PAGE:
​​Stereotypy is repetitive visual, auditory, or physical behaviors. Stereotypy looks different in every child. Examples of physical stereotypy include rocking back and forth, flapping hands, jumping up and down, etc. Examples of visual stereotypy include looking closely at objects with the corner of the eye, squinting, etc. Examples of auditory stereotypy include humming or saying/repeating sounds/words/phrases out of context.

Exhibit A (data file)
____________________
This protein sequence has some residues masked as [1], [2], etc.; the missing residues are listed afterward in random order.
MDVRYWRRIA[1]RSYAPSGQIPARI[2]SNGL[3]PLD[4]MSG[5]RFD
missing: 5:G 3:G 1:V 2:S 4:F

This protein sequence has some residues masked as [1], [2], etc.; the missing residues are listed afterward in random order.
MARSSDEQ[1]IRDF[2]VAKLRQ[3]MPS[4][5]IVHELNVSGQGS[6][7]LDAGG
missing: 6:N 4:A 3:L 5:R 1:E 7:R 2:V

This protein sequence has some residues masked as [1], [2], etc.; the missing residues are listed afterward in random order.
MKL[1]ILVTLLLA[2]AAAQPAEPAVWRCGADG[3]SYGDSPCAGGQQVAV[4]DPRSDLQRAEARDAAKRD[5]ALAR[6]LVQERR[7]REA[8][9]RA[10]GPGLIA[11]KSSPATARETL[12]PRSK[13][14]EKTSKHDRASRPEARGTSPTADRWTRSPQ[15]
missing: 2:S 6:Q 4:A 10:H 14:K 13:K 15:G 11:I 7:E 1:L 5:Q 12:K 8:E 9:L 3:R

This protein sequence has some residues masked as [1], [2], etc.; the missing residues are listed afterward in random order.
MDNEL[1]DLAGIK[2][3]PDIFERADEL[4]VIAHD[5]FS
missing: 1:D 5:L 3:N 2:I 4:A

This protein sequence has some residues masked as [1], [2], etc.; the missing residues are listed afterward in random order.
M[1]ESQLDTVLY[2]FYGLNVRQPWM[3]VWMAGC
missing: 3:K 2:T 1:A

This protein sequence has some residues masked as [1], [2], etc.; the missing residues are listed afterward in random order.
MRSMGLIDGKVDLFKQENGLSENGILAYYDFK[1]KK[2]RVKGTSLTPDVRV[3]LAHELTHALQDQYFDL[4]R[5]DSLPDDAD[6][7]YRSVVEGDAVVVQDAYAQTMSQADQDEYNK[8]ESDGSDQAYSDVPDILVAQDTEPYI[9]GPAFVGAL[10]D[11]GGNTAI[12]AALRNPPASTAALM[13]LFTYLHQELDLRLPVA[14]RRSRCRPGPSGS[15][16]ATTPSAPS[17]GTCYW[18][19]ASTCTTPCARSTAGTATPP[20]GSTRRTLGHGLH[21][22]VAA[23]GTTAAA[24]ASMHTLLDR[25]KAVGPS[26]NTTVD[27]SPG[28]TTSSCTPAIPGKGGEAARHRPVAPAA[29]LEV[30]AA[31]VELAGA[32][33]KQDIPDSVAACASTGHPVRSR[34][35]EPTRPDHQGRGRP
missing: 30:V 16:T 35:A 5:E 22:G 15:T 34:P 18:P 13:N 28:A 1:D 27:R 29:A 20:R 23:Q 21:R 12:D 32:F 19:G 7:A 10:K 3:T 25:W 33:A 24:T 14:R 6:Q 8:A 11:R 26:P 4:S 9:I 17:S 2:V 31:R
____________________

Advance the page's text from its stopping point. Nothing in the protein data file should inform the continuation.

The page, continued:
It should be noted that we all engage in some type of stereotypy. Hair twirling, tapping pens against the desk, or pacing anyone? At Spectrum, we understand that our clients may engage in stereotypical behaviors as a way to help them focus, express emotions, regulate their emotions, and reduce sensory input in their environment. We focus on teaching our clients to inhibit stereotypy when it gets in the way of learning or attending but also prioritize teaching replacement behaviors for stereotypy. 

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